Pros: Simple fabric and vinyl iPod and iPod mini cases with lanyards, caribineers, and swiveling belt clips, each case in a contemporary style.
Cons: Very limited side and bottom protection in each case, no top protection in iFrame cases, too-small headphone port hole in Flip case. Dock Connector port on bottom of each case is too small. Belt clips are non-detachable.
In an effort to catch up on a backlog of reviews that have slipped through the cracks, we’re providing a collection of capsule reviews today for cases and clips that we’ve passed on covering extensively earlier on. The cases that we’ve chosen for these capsule reviews are ones that aren’t breakthroughs, and don’t need a ton of extra explanation.
First up are the Flip ($29.99) and iFrame ($24.99) Cases from Chums, which have been released for both full-sized iPods and the iPod mini. iFrames are sleeves that cover an iPod’s entire back and front, parts of its sides and bottom, and none of its top. Rather than cutting fabric in shapes specific to any iPod’s controls, they use thick clear vinyl as a protector on the front, framed by a thin stripe of fabric that runs all around the front edge. Strips of black elastic connect the front to the back, which is a hard reinforced set of two fabric pieces that generically match some of the colors on iFrame’s front. An orange and black Chums logo appears on a tag on each case’s right side.
The full-sized iPod version of iFrame for some reason has a credit card-sized pocket on its inner back, while the iPod mini version does not. Each iFrame comes with a thick black adjustable necklace cord that can be attached with metal lobster claws to D-rings on its top sides, a large black and silver caribineer hook that can attach to a D-ring on its top center, and a black, swiveling, non-detachable belt clip on the back. The belt clip is sturdy, one-piece metal, covered in vinyl.
Though it’s good for the iPod’s front or back, iFrame’s design leaves plenty of an iPod or mini’s surfaces exposed, so it’s not one of our top choices if you’re pocketing or bagging your iPod. In truth, the use of elastic really should have been better thought-out; the bottom elastic, for example, is cut to partially expose the Dock Connector, but does so in a way that renders the port unusable unless you fidget around a lot. Our biggest like is each version’s adjustable lanyard, which actually makes wearing even a full-sized iPod on your neck somewhat bearable. The included caribineers aren’t bad either, if you’re not worried about scratching your iPod’s corners on anything while it dangles. We would have preferred detachable belt clips, though these aren’t awful due to their relatively thin profiles.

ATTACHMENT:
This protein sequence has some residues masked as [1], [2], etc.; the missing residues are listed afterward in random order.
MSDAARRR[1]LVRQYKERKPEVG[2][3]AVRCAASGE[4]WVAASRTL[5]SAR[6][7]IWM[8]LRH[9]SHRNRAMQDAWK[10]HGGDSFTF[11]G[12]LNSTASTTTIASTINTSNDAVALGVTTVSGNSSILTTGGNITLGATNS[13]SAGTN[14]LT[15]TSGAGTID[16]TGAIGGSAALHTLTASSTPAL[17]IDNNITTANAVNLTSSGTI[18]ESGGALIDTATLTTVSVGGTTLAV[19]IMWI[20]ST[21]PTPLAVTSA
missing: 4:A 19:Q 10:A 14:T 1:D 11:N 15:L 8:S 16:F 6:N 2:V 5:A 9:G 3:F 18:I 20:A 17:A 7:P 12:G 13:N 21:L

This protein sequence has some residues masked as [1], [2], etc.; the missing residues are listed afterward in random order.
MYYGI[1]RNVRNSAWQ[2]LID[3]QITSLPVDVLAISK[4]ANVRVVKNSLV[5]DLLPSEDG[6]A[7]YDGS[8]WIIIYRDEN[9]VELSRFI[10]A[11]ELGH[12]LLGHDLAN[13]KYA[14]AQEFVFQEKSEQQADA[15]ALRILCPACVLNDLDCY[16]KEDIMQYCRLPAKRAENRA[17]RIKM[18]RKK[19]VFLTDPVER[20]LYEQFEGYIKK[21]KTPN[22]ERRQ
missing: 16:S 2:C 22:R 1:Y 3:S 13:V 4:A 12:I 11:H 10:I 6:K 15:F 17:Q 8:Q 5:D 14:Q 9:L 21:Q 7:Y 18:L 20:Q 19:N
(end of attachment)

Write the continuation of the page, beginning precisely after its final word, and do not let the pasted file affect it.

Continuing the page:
Flip Cases are iFrames with only two differences: they include a flap which covers all of the iPod’s top and front faces, holding closed with a Velcro strip on the case’s front bottom, and there’s a mesh and Velcro pocket on the inner portion of the flap that’s big enough to hold Apple’s earbuds. A circular metal ring is positioned at the top of the flap above the full-sized iPod’s headphone port. We saw versions in soft black leather and canvas fabric; Chums also sells a version in woven leather.
The only additional issue with the Flip Case’s design is that the headphone ring at top doesn’t accommodate oversized headphone plugs, like the one on Handbanger Audio’s Ear Subs, or the ones on higher-end headphones from Shure, Etymotic, and Ultimate Ears. It appears to have been designed solely for Apple’s thin, straight connectors, and nothing else.
We strongly prefer case designs that cover all of an iPod’s surfaces, and make smarter attempts to deal with the iPod’s headphone and Dock Connector ports – issues that weighed in favor our limited recommendation (B- rating) though we were otherwise considering these to be flat-B level recommendable. We would have been inclined to more highly recommend Flip of the two because of its protectiveness, but the headphone port issue will bug some users – including us – making the two cases equivalent in our minds from a ratings standpoint.
It appears as if Chums has addressed some of these issues with more recent case designs, but we haven’t received them for review and can’t be totally sure from the pictures on their web site. If they have, great. But for now, Flip and iFrame look pretty nice, do a better than decent job of protecting each iPod, and include some good add-ons. They’re mid-priced for cases of this type, and include a couple of extras that comparable cases mightn’t. If you haven’t seen many other iPod cases, you may like them more than we did, but there are better-designed options out there – particularly some of Marware’s designs, as just one example – if you look around.
Company and Price
Compatible: iPod 1G, 2G, 3G, 4G, mini